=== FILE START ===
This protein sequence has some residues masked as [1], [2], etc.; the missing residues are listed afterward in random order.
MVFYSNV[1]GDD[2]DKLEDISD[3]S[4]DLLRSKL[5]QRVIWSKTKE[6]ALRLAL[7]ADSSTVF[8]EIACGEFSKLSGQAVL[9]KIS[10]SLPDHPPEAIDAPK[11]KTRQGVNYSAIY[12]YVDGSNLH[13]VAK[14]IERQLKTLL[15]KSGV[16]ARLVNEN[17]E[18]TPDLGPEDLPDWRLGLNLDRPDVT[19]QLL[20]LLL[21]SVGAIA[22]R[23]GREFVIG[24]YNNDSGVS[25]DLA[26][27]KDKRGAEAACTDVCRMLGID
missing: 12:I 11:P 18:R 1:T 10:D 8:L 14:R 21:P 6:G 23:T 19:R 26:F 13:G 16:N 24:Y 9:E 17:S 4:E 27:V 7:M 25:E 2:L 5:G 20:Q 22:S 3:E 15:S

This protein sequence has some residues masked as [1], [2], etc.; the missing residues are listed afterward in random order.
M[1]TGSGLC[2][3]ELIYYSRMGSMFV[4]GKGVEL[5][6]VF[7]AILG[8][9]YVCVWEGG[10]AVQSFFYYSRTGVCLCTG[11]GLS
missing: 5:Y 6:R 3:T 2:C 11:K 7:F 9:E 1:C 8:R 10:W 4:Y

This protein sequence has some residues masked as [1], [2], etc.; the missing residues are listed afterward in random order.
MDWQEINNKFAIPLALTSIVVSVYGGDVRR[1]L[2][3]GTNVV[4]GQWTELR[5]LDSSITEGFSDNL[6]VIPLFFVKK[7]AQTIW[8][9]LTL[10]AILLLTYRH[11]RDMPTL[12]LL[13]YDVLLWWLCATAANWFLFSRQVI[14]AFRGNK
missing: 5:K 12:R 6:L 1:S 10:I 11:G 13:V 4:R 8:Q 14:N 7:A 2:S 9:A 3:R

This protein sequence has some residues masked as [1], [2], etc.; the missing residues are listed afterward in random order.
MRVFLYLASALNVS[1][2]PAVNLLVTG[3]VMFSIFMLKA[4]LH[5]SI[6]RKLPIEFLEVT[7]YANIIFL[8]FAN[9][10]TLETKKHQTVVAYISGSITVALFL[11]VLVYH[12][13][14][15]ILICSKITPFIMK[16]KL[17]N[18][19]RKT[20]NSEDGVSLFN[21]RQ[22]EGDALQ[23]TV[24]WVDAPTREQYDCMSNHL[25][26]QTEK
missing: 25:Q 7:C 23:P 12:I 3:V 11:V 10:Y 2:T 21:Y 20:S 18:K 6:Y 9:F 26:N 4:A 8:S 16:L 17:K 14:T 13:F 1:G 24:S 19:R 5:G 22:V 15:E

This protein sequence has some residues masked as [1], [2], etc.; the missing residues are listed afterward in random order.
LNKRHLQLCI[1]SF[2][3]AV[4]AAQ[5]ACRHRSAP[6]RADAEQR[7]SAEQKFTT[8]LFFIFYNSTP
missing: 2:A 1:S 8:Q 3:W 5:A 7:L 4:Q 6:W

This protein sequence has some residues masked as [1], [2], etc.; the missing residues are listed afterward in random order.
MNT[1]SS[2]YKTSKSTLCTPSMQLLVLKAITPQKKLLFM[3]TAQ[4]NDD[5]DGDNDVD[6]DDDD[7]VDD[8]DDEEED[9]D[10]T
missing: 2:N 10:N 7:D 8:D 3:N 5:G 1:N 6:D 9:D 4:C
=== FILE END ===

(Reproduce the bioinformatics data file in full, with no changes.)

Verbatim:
This protein sequence has some residues masked as [1], [2], etc.; the missing residues are listed afterward in random order.
MVFYSNV[1]GDD[2]DKLEDISD[3]S[4]DLLRSKL[5]QRVIWSKTKE[6]ALRLAL[7]ADSSTVF[8]EIACGEFSKLSGQAVL[9]KIS[10]SLPDHPPEAIDAPK[11]KTRQGVNYSAIY[12]YVDGSNLH[13]VAK[14]IERQLKTLL[15]KSGV[16]ARLVNEN[17]E[18]TPDLGPEDLPDWRLGLNLDRPDVT[19]QLL[20]LLL[21]SVGAIA[22]R[23]GREFVIG[24]YNNDSGVS[25]DLA[26][27]KDKRGAEAACTDVCRMLGID
missing: 12:I 11:P 18:R 1:T 10:D 8:L 14:R 21:P 6:G 23:T 19:R 26:F 13:G 16:N 24:Y 9:E 17:S 4:E 27:V 7:M 25:E 2:L 5:G 20:Q 22:S 3:E 15:S

This protein sequence has some residues masked as [1], [2], etc.; the missing residues are listed afterward in random order.
M[1]TGSGLC[2][3]ELIYYSRMGSMFV[4]GKGVEL[5][6]VF[7]AILG[8][9]YVCVWEGG[10]AVQSFFYYSRTGVCLCTG[11]GLS
missing: 5:Y 6:R 3:T 2:C 11:K 7:F 9:E 1:C 8:R 10:W 4:Y

This protein sequence has some residues masked as [1], [2], etc.; the missing residues are listed afterward in random order.
MDWQEINNKFAIPLALTSIVVSVYGGDVRR[1]L[2][3]GTNVV[4]GQWTELR[5]LDSSITEGFSDNL[6]VIPLFFVKK[7]AQTIW[8][9]LTL[10]AILLLTYRH[11]RDMPTL[12]LL[13]YDVLLWWLCATAANWFLFSRQVI[14]AFRGNK
missing: 5:K 12:R 6:L 1:S 10:I 11:G 13:V 4:R 8:Q 14:N 7:A 2:S 9:A 3:R

This protein sequence has some residues masked as [1], [2], etc.; the missing residues are listed afterward in random order.
MRVFLYLASALNVS[1][2]PAVNLLVTG[3]VMFSIFMLKA[4]LH[5]SI[6]RKLPIEFLEVT[7]YANIIFL[8]FAN[9][10]TLETKKHQTVVAYISGSITVALFL[11]VLVYH[12][13][14][15]ILICSKITPFIMK[16]KL[17]N[18][19]RKT[20]NSEDGVSLFN[21]RQ[22]EGDALQ[23]TV[24]WVDAPTREQYDCMSNHL[25][26]QTEK
missing: 25:Q 7:C 23:P 12:I 3:V 11:V 10:Y 2:T 21:Y 20:S 18:K 6:Y 9:F 26:N 4:A 8:S 16:L 17:K 14:T 13:F 1:G 24:S 19:R 5:G 22:V 15:E

This protein sequence has some residues masked as [1], [2], etc.; the missing residues are listed afterward in random order.
LNKRHLQLCI[1]SF[2][3]AV[4]AAQ[5]ACRHRSAP[6]RADAEQR[7]SAEQKFTT[8]LFFIFYNSTP
missing: 2:A 1:S 8:Q 3:W 5:A 7:L 4:Q 6:W

This protein sequence has some residues masked as [1], [2], etc.; the missing residues are listed afterward in random order.
MNT[1]SS[2]YKTSKSTLCTPSMQLLVLKAITPQKKLLFM[3]TAQ[4]NDD[5]DGDNDVD[6]DDDD[7]VDD[8]DDEEED[9]D[10]T
missing: 2:N 10:N 7:D 8:D 3:N 5:G 1:N 6:D 9:D 4:C